'To Kill a Mockingbird' Essay by JF - I would appreciate some feedback, thanks

Question: Analyze how at least one setting influenced your response to the text as a whole

Harper Lee used multiple settings in her novel ‘To Kill a Mockingbird’ to influence the reader’s response to the text as a whole. Settings such as the courthouse, missionary circle and school all influenced the way in which I perceived Maycomb overall.
This novel follows Harper Lee’s (Scout) childhood, which she spent in Maycomb, Alabama, with her older brother Jem (Jeremy Finch - 8 to 13 years old), her father Atticus (lawyer) and their African American housekeeper, Calpurnia. The story is set during the tumultuous 1930’s when the Great Depression struck and caused worldwide grief and suffering.
The author, Harper Lee, wrote this novel with the intent of revealing the underlying racism that existed within her childhood community. She highlights that little judgements which may seem insignificant, can lead to greater problems like racism. ‘People generally see what they look for and hear what they listen for’ is a quote by Lee that relates to a common mistake made by many of us today.
‘Maycomb was an old town, but it was a tired old town’, is a perfect description of the town in which the story is set. On the outside, it is a sleepy little town with folks who all know each other by name if not by appearance. Quaint and appealing at first glance becomes corrupted and cruel upon closer inspection.

The courthouse is used as a setting to influence the reader’s response to the novel because it highlights that injustice and inequality are at the heart of Maycomb society. It is first described as having ‘an appealing façade’ with ‘Greek revival columns’ and ‘a big nineteenth-century clocktower’. Like Maycomb, it is lovely to look at, but upon closer inspection, it is more like a rotten apple. Inside it stank of ‘stale urine’ and it was necessary ‘to turn the lights on during the day’ which only served to reveal the ‘film of dust covering the rough floorboards’. Not only this but the courthouse that is meant to stand for justice and equality represents exactly the opposite. ‘The Coloured-balcony ran along three walls of the courtroom…’ is a quote which shows the segregation within Maycomb.

Secondly, the missionary circle is used as a setting to influence the reader’s response to the novel because it showcases the blindness of the citizens to their own racism. A missionary circle is a group of devout women who study God’s Word and how they can implement it in the world around them. Mrs Merriweather, known as the ‘most devout woman in Maycomb’ and wife to ‘a faithful Methodist’, is a member of Maycomb’s missionary circle. Outwardly she is a compassionate lady as her ‘…large brown eyes always filled with tears when she considered the oppressed’. However, she is blind to her own racism, highlighted through her racist comment of ‘that darky’s wife’, as she referred to Helen Robinson (Tom Robinson’s wife - African American accused of rape).

Lastly, the school is used as a setting to influence the reader’s response to the novel because it reveals that racism is present in even an educational institute. Towards the end of the novel, during a lesson, Cecil Jacobs (a boy in Scout’s class) calls to attention the rising conflict in Germany as Hitler started persecuting the Jews. This sparks a conversation on the topic of democracy, which Scout defines as being ‘equal rights for all, special privileges for none’. Miss Gates (Scout’s teacher) teaches the children about the injustice of Hitler’s actions and ironically points out that, ‘over here we don’t believe in persecuting anybody. Persecution comes from people who are prejudiced’. This quote is ironic as she herself, along with many others in Maycomb, all persecute the African Americans in one or another.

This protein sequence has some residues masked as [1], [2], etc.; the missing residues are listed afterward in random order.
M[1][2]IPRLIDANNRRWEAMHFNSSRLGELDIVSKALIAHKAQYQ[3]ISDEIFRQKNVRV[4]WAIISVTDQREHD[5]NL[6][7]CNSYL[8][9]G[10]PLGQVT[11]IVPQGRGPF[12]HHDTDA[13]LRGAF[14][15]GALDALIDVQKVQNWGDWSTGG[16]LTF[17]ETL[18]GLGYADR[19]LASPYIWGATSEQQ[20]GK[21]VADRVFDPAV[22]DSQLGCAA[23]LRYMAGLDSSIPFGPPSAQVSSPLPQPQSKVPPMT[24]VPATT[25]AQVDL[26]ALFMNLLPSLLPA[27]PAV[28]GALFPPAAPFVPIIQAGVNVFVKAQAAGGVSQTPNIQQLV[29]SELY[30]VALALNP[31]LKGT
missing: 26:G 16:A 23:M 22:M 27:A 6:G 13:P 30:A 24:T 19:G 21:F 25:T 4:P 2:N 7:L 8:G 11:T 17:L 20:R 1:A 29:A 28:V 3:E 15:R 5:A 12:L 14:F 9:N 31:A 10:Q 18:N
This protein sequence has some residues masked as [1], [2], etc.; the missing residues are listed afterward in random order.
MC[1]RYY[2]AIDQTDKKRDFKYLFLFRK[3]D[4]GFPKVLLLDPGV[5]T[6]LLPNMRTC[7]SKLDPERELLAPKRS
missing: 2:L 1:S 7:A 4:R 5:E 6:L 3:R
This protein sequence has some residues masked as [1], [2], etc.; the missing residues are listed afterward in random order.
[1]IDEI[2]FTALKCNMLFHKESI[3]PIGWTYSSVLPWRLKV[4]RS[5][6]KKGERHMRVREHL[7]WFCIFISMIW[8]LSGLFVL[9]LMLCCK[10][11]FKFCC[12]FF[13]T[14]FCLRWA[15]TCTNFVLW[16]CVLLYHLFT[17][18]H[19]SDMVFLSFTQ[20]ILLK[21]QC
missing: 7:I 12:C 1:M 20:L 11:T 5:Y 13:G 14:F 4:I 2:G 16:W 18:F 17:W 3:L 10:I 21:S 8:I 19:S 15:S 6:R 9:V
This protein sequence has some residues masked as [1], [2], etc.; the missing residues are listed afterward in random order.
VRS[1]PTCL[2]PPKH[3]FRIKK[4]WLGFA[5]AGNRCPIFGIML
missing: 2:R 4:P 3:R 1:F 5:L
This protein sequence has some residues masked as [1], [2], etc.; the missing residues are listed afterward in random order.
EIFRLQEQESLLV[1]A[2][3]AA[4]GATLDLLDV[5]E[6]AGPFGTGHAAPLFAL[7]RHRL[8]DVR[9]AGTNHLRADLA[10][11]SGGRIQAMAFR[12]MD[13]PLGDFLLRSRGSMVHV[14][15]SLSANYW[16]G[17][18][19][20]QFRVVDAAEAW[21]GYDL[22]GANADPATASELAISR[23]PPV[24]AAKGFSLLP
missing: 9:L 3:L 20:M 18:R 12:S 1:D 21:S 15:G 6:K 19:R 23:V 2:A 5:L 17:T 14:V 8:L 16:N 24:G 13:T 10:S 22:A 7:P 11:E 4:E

‘To Kill a Mockingbird’ influenced the way in which I look at society around me. It has taught me that any judgements made towards another person should not be made at all. In our world today, there are millions of people who suffer judgement and discrimination because of their ethnicity, background, gender, age and religion. If we wish to make the world a better place, I believe that we should leave all our judgements at the door and instead try to understand people and their point of view.

In conclusion, lee used multiple settings in her novel ‘To Kill a Mockingbird’ to influence the reader’s response to the text as a whole.

Kiā ora and welcome.
Great text. You set up the question in the first paragraph with the various settings. How about thinking a little bit about what it means by ‘your response.’ What they are looking for is a response that goes beyond just ‘I could see where it all happened and what it was like’ to - I could so much better understand the author’s purpose, which was to explore the way racism manifested itself in communities like this one, the different reactions people had and what this indicated about them and how damaging racism can be. All responses really get back to these considerations. English teachers love this stuff!
You could perhaps set up the Southern states where Alabama and Maycombe are, as hot spots of racism at the time. The attitudes of the town are a reflection of the broader picture. Great comments on the Courthouse. You could extend this to perhaps the way that people behave with rules. We all supposedly follow them but do we really?
Great to use the Missionary circle. You rightly mention the irony of a group supposedly concentrating on christian charity being so one eyed and pushing segregation. Also great with the comments about the school. So ironic that people can’t see what they are doing.
It all leads really well to your conclusion and the personal response shines through. You have done a good job here.:+1:

Thank you so much for your very helpful feedback, I will take all of it on board